Recording your colors

Roughly 3 weeks ago, I finished my Jellyfish from Lost Ocean and started on another project. Since I had amassed more than 400 pencils in pursuit of my coloring hobby, it was about time I started recording all the colors I had. I talked about it in a previous post as something that would help any colorist.

There are many reasons you might want to have an organized list of all your colors.

Know your pencils

For one thing, it helps you get to know them. If you're like me, you have hundreds of pencils, pens, markers, and paints across different brands. Even if two pencils in different brands have the same name, it doesn't mean they will look the same. Recording your pencils gives you a feel for them, so you know exactly what shades you have in your toolkit.

How do they look on paper?

Most pencils will have the color on the outside either at the tip or the whole body. But often what it looks like on the pencils will not match how it goes down on the paper. Having them all in a journal means you know how each pencil will look on paper, even if the paper in your coloring books isn't exactly the same.

Reference chart

Another reason is to have a reference chart of all your colors. This way you can instantly find the shade you're looking for. You can also pick out color combinations that will look good together or colors which will make your picture pop. Picking out the exact shade for the leaf or skin or hair etc will be much easier if you have all your colors in one place.

Buying replacements

Sooner or later you will find yourself buying pencils or pens in open stock (basically single pieces instead of sets). You can take your reference journal with you so you don't end up buying duplicate colors or so you know exactly what shades you are looking for. You can even test your colors right there to see if it's what you want.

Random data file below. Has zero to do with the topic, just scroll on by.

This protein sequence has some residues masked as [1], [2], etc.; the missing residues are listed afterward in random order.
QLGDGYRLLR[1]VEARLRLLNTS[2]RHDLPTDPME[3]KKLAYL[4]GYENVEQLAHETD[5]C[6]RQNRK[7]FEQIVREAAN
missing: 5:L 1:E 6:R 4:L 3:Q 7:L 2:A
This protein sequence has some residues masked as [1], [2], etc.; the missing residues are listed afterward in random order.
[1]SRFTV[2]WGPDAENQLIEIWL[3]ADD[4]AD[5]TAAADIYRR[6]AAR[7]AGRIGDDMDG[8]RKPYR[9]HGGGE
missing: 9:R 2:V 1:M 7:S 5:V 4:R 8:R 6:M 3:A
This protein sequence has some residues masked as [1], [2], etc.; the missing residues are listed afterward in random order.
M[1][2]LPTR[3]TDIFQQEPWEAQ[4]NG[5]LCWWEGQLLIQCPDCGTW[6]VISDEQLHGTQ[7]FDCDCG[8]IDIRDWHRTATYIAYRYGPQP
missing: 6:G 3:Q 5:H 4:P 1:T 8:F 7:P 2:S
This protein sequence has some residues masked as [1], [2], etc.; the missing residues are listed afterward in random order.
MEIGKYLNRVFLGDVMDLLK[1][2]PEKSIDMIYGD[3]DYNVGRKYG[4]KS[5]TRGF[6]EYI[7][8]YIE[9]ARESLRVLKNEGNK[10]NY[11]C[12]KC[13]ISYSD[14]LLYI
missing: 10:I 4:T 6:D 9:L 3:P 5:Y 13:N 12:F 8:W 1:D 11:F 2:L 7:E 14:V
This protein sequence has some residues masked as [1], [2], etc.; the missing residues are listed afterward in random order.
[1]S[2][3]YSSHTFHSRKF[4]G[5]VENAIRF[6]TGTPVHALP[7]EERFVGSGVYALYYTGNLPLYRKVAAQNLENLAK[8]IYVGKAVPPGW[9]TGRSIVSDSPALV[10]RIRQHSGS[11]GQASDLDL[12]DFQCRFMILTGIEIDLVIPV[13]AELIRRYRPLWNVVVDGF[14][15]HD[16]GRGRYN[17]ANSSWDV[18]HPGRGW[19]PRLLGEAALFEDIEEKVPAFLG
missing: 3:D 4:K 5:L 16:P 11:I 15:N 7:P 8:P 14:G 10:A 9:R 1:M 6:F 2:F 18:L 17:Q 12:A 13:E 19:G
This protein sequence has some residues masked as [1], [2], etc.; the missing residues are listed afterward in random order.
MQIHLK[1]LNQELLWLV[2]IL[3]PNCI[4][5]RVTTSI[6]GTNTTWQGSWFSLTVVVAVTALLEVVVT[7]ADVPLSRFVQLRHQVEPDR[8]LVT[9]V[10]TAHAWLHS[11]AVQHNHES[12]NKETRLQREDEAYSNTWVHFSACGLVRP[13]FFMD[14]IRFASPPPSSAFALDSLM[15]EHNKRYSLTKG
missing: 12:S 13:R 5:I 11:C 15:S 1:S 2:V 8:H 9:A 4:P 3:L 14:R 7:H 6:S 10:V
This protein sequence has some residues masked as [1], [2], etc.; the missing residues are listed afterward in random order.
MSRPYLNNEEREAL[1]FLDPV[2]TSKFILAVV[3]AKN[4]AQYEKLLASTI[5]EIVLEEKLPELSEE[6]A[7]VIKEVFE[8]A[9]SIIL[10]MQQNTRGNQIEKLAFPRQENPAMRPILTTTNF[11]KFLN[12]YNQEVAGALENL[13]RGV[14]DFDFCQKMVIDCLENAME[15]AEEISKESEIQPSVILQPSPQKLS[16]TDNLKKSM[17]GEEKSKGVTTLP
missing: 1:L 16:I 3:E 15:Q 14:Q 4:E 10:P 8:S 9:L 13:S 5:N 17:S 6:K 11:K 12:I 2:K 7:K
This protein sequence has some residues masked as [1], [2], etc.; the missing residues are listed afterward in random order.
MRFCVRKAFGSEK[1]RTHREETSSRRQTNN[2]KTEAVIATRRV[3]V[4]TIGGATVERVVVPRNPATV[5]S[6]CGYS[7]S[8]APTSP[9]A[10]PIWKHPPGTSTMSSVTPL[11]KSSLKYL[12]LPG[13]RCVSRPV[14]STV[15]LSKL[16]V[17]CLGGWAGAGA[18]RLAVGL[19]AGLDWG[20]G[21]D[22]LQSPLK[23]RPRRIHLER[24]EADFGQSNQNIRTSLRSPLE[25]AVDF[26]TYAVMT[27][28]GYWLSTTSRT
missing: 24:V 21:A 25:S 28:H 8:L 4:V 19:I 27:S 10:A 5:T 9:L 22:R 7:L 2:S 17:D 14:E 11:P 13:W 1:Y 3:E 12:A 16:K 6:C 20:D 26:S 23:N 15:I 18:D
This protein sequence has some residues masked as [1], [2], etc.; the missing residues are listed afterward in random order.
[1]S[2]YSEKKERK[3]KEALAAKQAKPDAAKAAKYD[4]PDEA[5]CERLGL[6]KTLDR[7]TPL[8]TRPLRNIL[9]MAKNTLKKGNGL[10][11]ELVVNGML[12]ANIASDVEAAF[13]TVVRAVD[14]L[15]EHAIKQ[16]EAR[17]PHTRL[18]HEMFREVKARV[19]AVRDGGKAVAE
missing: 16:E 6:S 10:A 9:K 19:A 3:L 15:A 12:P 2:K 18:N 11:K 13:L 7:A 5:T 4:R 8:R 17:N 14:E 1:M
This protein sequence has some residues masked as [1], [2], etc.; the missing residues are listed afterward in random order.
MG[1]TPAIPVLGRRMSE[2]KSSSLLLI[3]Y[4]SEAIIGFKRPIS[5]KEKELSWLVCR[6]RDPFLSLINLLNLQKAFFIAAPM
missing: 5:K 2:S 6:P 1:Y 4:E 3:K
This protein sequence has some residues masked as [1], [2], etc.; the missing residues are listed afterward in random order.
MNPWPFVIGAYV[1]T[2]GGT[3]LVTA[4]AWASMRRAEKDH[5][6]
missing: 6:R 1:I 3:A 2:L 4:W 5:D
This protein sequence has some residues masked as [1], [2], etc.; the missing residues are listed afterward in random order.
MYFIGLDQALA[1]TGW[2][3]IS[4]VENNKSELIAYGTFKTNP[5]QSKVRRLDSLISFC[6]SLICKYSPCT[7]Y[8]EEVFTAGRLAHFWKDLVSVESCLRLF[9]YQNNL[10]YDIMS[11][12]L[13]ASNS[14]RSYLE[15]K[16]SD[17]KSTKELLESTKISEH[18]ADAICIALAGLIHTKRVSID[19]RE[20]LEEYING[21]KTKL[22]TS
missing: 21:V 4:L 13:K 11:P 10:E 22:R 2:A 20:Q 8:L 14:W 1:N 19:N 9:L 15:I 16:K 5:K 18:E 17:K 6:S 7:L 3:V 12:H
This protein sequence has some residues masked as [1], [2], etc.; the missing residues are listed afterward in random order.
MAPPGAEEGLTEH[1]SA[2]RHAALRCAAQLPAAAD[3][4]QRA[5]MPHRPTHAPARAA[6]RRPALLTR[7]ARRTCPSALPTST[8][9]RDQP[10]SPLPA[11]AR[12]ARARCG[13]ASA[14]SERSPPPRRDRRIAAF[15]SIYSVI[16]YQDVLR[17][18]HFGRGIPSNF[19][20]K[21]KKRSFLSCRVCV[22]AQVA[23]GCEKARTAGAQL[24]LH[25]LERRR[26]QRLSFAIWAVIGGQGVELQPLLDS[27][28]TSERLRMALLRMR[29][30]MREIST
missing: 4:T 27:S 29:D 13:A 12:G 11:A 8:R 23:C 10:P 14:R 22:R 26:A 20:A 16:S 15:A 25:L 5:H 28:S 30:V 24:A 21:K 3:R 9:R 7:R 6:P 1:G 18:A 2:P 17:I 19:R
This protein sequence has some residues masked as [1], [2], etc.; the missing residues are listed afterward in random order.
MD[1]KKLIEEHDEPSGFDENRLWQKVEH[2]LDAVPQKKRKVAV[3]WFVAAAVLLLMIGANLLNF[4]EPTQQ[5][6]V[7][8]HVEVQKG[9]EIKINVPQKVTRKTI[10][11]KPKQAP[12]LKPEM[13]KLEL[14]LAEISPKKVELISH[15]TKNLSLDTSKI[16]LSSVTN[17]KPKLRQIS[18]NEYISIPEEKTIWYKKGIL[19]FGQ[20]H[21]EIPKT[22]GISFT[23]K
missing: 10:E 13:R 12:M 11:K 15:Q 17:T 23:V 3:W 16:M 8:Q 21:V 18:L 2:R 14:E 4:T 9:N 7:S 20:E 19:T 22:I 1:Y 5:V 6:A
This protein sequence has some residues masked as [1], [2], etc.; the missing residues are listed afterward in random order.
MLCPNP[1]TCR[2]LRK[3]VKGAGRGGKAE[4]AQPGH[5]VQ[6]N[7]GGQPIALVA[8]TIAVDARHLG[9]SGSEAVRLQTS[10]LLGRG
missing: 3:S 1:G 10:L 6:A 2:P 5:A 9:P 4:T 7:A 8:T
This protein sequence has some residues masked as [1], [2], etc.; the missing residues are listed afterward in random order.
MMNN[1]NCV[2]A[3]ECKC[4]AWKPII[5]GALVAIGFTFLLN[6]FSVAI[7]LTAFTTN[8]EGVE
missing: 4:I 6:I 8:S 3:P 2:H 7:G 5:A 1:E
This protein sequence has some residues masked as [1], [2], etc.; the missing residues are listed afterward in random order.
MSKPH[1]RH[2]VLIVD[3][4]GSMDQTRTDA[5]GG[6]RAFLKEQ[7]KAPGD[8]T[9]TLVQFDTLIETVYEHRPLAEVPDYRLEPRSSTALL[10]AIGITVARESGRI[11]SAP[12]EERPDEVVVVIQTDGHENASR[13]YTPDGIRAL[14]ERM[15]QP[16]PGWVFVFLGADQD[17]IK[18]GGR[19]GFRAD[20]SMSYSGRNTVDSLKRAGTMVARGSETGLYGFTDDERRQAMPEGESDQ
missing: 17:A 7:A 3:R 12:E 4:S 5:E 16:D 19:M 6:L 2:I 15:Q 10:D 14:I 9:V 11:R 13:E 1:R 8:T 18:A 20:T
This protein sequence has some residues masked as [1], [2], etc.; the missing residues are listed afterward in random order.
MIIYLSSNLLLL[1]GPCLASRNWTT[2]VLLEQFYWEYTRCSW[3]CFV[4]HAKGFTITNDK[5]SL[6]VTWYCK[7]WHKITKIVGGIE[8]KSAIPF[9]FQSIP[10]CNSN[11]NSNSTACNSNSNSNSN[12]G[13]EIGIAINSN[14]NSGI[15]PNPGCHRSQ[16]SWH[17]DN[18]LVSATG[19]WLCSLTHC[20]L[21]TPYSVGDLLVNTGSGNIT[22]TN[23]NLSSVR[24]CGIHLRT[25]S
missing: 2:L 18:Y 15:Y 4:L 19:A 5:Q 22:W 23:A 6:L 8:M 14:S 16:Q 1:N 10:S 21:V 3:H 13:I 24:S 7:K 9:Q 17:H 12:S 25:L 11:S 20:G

Mix it up a little!

I have a tendency to not mix different brands or media in my pictures. Having a swatch book helps me to mix things up a little. Sometimes that exact shade you're looking for may not be in the set you've used so far but in another brand. With my swatch book open next to me, I'm able to mix and match across brands to create beautiful pictures.

How to Make Your Own Color Journal

If you don't have wet media like paints or alcohol markers, you can use any old notebook. But if you do have wet media, then you should consider buying a dedicated journal. I bought a mixed media visual journal from Strathmore. I have watercolor and ink pencils, so I needed a thick paper that could take wet media. I also liked the spiral binding so I could lay it flat on my desk. Plus it's not very expensive.

Peta Hewitt has a nice video tutorial on how to record your colors for reference. So you can follow along with your own journal. How you divide the pages to fill all your colors is up to you. You can divide them by color groups or according to the total number of pencils/pens you have.

For example, I divided my Polychromos and Albrecht Durer according to color groups. For my Derwent Inktense and Prismacolors, I ignored any groups to fit everything in 2 and 4 pages. In fact, now I wish I'd done the same for my FC pencils but oh well.

There aren't any rules to making a reference chart, it's basically up to you. Some people even draw little boxes and create different swatches for how the same color looks in light, medium, dark and blended variants. Or you might want to have dry and wet swatches for watercolor pencils and so on.